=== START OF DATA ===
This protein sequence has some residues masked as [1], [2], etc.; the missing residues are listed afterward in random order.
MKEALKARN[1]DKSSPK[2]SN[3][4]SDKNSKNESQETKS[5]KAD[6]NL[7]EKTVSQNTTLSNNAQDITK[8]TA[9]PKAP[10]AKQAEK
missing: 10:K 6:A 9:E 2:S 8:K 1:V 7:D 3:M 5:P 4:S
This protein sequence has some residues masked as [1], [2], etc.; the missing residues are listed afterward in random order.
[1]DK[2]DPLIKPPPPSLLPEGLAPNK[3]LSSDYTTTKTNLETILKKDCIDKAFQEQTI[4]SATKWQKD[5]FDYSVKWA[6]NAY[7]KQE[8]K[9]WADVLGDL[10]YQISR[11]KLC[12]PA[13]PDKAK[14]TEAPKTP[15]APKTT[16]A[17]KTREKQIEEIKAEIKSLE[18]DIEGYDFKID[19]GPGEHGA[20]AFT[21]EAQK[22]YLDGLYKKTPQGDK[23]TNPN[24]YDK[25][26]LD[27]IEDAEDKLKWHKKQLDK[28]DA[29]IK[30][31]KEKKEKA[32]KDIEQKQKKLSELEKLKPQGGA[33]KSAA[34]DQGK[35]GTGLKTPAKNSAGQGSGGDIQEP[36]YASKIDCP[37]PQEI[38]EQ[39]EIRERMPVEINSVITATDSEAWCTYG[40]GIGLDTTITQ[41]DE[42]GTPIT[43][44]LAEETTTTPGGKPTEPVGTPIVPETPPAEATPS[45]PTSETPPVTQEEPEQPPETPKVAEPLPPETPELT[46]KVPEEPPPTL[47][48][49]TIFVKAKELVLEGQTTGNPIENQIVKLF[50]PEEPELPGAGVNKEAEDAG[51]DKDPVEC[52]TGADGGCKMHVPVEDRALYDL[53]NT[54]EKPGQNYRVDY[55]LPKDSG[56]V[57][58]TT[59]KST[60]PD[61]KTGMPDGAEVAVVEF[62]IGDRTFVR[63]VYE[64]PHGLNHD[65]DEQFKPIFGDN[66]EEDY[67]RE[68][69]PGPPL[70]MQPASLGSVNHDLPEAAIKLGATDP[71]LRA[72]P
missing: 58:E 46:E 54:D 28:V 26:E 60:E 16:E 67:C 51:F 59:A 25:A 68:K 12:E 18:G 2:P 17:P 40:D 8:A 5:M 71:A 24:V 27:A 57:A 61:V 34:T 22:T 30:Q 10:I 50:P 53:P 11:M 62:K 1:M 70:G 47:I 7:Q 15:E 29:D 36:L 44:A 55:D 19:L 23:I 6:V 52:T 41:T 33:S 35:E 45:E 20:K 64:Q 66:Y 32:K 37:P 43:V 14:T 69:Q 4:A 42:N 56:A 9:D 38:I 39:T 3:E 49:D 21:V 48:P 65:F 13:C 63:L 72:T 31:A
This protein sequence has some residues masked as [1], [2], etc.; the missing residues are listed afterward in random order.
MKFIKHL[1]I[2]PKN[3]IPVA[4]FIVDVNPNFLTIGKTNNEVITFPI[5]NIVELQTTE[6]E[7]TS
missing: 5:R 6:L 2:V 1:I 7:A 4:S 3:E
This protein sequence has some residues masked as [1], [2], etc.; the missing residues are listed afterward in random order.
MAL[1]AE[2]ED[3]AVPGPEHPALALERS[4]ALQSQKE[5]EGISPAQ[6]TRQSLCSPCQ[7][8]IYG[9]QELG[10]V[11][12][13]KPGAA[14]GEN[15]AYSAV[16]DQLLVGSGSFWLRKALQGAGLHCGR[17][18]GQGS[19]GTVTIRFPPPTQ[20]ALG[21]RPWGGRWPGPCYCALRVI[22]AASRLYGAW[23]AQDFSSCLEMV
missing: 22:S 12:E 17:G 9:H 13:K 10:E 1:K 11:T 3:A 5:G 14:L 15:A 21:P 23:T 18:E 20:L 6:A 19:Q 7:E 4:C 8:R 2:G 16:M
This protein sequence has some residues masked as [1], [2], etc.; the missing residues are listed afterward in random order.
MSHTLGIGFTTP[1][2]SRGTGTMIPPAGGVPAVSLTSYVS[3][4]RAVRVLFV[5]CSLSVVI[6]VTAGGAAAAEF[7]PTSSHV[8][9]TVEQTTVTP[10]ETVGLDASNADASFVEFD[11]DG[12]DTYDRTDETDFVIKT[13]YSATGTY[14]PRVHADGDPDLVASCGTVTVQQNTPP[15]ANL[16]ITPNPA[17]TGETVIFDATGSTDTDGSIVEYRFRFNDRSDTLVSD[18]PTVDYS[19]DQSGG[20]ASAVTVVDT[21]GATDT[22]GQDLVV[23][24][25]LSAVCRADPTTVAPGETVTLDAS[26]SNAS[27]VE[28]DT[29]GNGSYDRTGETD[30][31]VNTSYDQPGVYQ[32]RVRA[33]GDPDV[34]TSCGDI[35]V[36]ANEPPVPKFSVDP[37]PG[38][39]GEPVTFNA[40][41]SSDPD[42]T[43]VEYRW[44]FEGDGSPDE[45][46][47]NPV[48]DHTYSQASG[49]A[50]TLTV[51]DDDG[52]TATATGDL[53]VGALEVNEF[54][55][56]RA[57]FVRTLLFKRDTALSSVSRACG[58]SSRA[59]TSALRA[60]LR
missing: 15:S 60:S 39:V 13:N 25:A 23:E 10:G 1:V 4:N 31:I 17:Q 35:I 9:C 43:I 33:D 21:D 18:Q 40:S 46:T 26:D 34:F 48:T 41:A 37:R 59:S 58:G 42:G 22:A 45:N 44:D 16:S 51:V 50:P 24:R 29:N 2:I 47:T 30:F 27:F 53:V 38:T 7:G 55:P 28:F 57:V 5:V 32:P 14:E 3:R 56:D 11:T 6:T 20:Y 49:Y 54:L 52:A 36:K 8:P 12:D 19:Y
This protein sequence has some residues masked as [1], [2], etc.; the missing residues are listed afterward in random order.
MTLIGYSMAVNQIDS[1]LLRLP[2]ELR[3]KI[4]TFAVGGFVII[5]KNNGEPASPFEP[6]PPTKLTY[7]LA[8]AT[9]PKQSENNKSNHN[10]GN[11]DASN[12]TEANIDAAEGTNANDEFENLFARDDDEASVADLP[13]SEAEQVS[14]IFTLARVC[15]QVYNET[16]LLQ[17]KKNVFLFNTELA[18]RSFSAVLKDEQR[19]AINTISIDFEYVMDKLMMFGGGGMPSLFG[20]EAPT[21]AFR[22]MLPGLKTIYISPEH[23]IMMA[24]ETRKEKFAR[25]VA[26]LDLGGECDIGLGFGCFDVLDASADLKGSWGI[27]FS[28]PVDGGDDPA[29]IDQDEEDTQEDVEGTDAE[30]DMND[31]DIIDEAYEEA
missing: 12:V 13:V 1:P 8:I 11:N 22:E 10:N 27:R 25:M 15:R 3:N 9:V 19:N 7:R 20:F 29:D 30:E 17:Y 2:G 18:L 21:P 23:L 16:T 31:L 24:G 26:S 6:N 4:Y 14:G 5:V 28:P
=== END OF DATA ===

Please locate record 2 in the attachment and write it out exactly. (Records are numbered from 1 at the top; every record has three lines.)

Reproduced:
This protein sequence has some residues masked as [1], [2], etc.; the missing residues are listed afterward in random order.
[1]DK[2]DPLIKPPPPSLLPEGLAPNK[3]LSSDYTTTKTNLETILKKDCIDKAFQEQTI[4]SATKWQKD[5]FDYSVKWA[6]NAY[7]KQE[8]K[9]WADVLGDL[10]YQISR[11]KLC[12]PA[13]PDKAK[14]TEAPKTP[15]APKTT[16]A[17]KTREKQIEEIKAEIKSLE[18]DIEGYDFKID[19]GPGEHGA[20]AFT[21]EAQK[22]YLDGLYKKTPQGDK[23]TNPN[24]YDK[25][26]LD[27]IEDAEDKLKWHKKQLDK[28]DA[29]IK[30][31]KEKKEKA[32]KDIEQKQKKLSELEKLKPQGGA[33]KSAA[34]DQGK[35]GTGLKTPAKNSAGQGSGGDIQEP[36]YASKIDCP[37]PQEI[38]EQ[39]EIRERMPVEINSVITATDSEAWCTYG[40]GIGLDTTITQ[41]DE[42]GTPIT[43][44]LAEETTTTPGGKPTEPVGTPIVPETPPAEATPS[45]PTSETPPVTQEEPEQPPETPKVAEPLPPETPELT[46]KVPEEPPPTL[47][48][49]TIFVKAKELVLEGQTTGNPIENQIVKLF[50]PEEPELPGAGVNKEAEDAG[51]DKDPVEC[52]TGADGGCKMHVPVEDRALYDL[53]NT[54]EKPGQNYRVDY[55]LPKDSG[56]V[57][58]TT[59]KST[60]PD[61]KTGMPDGAEVAVVEF[62]IGDRTFVR[63]VYE[64]PHGLNHD[65]DEQFKPIFGDN[66]EEDY[67]RE[68][69]PGPPL[70]MQPASLGSVNHDLPEAAIKLGATDP[71]LRA[72]P
missing: 58:E 46:E 54:D 28:V 26:E 60:E 16:E 67:C 51:F 59:A 25:A 68:K 12:E 18:G 2:P 17:P 40:D 8:A 5:M 71:A 24:V 27:A 57:A 61:V 34:T 22:T 30:Q 10:I 50:P 53:P 11:M 62:K 1:M 70:G 47:I 7:Q 15:E 29:D 36:L 44:A 55:D 19:L 23:I 6:V 52:T 41:T 33:S 35:E 45:E 20:K 64:Q 66:Y 32:K 37:P 43:V 14:T 69:Q 4:A 42:N 56:A 9:D 38:I 39:T 3:E 49:D 21:V 48:P 65:F 13:C 63:L 72:T 31:A